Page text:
Monarch Butterflies - The Super Generation and How You Can Help Their Fall Migration

Monarch Butterflies On Purple Flowers
(Image credit: Jeff McCurry)

Monarch butterflies are an exquisite and vitally important part of our ecology and environment. Why are they important? Butterflies are huge contributors to the pollination chain which is essential to our very existence. Without organisms like butterflies, moths, bees, birds, and even bats, our food production would wither, while the diversity of life on earth would also suffer. Learn all about what you can do in our Gardening Know How 5-part master series and consider setting up a feeding station to help them out.

A critical element in our environment for their ability to pollinate, Monarch butterflies do not have an easy life. In fact every year they travel incredible distances to keep their species alive. The annual Monarch butterfly migration takes place from September through November, as they travel thousands of miles to overwinter in certain sites in central Mexico. Then by March they are already undertaking that arduous and taxing journey back to northern locations to lay their eggs. Developing a Monarch waystation in your personal garden or yard is an excellent way to help Monarch butterflies survive such incredible travel distances.

The Amazing Monarch Butterfly Migration

Monarch butterflies travel south when summer days are shorter and the nights are cooler. A mass migration of Monarch butterflies is called a roost or bivouac. It is composed of male and female butterflies. Males are called kings or emperors, while females are queens or empresses. The butterflies travel an astonishing 50-100 miles per day, with a possible 2,500 miles clocked by the end of their journey. During this time they stop and rest in leafy cover and need to find food at each location. The Monarch butterfly in its caterpillar stage feeds solely on milkweed, but adults feed on an array of nectar-containing flowers. Their return flight is just as long, and culminates in the important activity of finding milkweed upon which to lay their eggs.

How Long do Monarch Butterflies Live?

There are 3 generations of the butterfly annually. Adults live 2-6 weeks with the exception of the last generation which survives 8-9 months. This last generation is called the “super generation.”

Tips on Butterfly Gardens

Saving the Monarch species has become a cooperative effort, with many organizations nationally involved in developing habitat to host these special butterflies. Monarch Watch, the Xerces Society, and the National Wildlife Federation are just a few groups focused on the preservation of the insects.

In addition to our video course, Creating a Butterfly Garden, there are lots of resources to be found online. The organization of Monarch Watch has an online site devoted to detailing how to create a Monarch Waystation. A waystation location can provide cover and food for the insects as they travel. This crucial fall season fueling station should comprise 6 components. These are:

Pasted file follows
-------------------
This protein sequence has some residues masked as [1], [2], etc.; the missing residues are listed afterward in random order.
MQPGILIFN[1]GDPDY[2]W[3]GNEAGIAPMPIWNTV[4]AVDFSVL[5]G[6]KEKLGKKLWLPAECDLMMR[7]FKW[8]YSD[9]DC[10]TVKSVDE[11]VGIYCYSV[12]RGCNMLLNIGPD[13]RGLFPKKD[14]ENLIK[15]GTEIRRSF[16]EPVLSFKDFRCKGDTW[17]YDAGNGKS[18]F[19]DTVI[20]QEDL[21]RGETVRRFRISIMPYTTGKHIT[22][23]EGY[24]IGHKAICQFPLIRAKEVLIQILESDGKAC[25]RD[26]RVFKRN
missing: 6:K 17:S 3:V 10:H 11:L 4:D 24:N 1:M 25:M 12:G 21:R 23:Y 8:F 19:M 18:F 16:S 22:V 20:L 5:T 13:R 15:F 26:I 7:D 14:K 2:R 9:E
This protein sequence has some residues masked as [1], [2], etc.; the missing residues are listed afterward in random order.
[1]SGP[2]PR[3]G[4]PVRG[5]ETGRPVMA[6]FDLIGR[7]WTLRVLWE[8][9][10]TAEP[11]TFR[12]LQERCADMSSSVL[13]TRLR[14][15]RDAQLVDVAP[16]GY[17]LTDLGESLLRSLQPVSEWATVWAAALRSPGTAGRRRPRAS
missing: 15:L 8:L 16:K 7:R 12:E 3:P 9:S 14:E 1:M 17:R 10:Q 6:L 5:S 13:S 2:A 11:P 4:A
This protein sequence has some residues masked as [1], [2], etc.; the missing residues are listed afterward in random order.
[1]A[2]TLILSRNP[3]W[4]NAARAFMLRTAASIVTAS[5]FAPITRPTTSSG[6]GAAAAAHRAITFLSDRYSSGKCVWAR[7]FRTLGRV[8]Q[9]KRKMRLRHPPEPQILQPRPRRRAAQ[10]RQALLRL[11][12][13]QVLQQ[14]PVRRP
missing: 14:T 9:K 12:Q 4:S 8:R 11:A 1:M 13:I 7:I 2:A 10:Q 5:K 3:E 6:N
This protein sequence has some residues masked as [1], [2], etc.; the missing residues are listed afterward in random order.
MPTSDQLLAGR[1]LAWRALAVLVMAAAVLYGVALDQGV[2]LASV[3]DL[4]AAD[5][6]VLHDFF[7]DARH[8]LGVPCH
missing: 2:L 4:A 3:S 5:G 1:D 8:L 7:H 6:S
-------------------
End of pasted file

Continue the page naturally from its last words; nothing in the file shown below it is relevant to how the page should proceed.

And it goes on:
• Size
  • Exposure
  • Shelter
  • Milkweed Plants
  • Nectar Plants
  • Management

Plants That Attract Monarch Butterflies

In regard to plants that will attract and feed Monarchs, the rule of thumb for butterfly gardens is 3x3x3. This is 3 grouped plants, 3 feet of space, and food for 3 seasons. That means planting a wide variety of both fall, summer, and spring bloomers. Planting in groups of 3 encourages pollinators.

Mixing in native, annual, and perennial plants encourages diversity and consistent blooming throughout the three seasons. Annuals such as marigold and Mexican sunflower provide an abundance of much needed nectar for traveling butterflies. Perennials like sedum and agastache will persist year after year as host plants. Herbs of both perennial and annual types bloom copiously and many contain attractive scent and nectar. Wildflowers and native blooming plants are specifically suited to their native ranges and require less management.

When planning a Monarch Waystation, think of the letters in their names:


O- One Source for seeds and plants

N- Native plants

A- Asters for fall blooms

R- Repeat by planting in groups

C- Cone activity meaning connecting with different plants

H- Herbs are helpful to the butterflies but also important human culinary resources

Heather Andrews, a master gardener and expert on butterflies, partnered with Gardening Know How to offer a great resource for ideas and tips on how to develop your own butterfly garden.

Check out our course to see what a real butterfly garden looks like and learn how your garden can even become a certified Monarch Waystation. Get design inspiration, and detailed info on plant choices to support our migratory friends. Small changes in your yard and garden can add up to major assistance for these magnificent migratory insects.

Heather Andrews
Content Contributor

Heather Andrews is a published author, an astute photographer, and an avid expert gardener. She spends much of her time helping people create sustainable gardens as a way to attract wildlife, support pollinators and increase vegetable yield using native plants.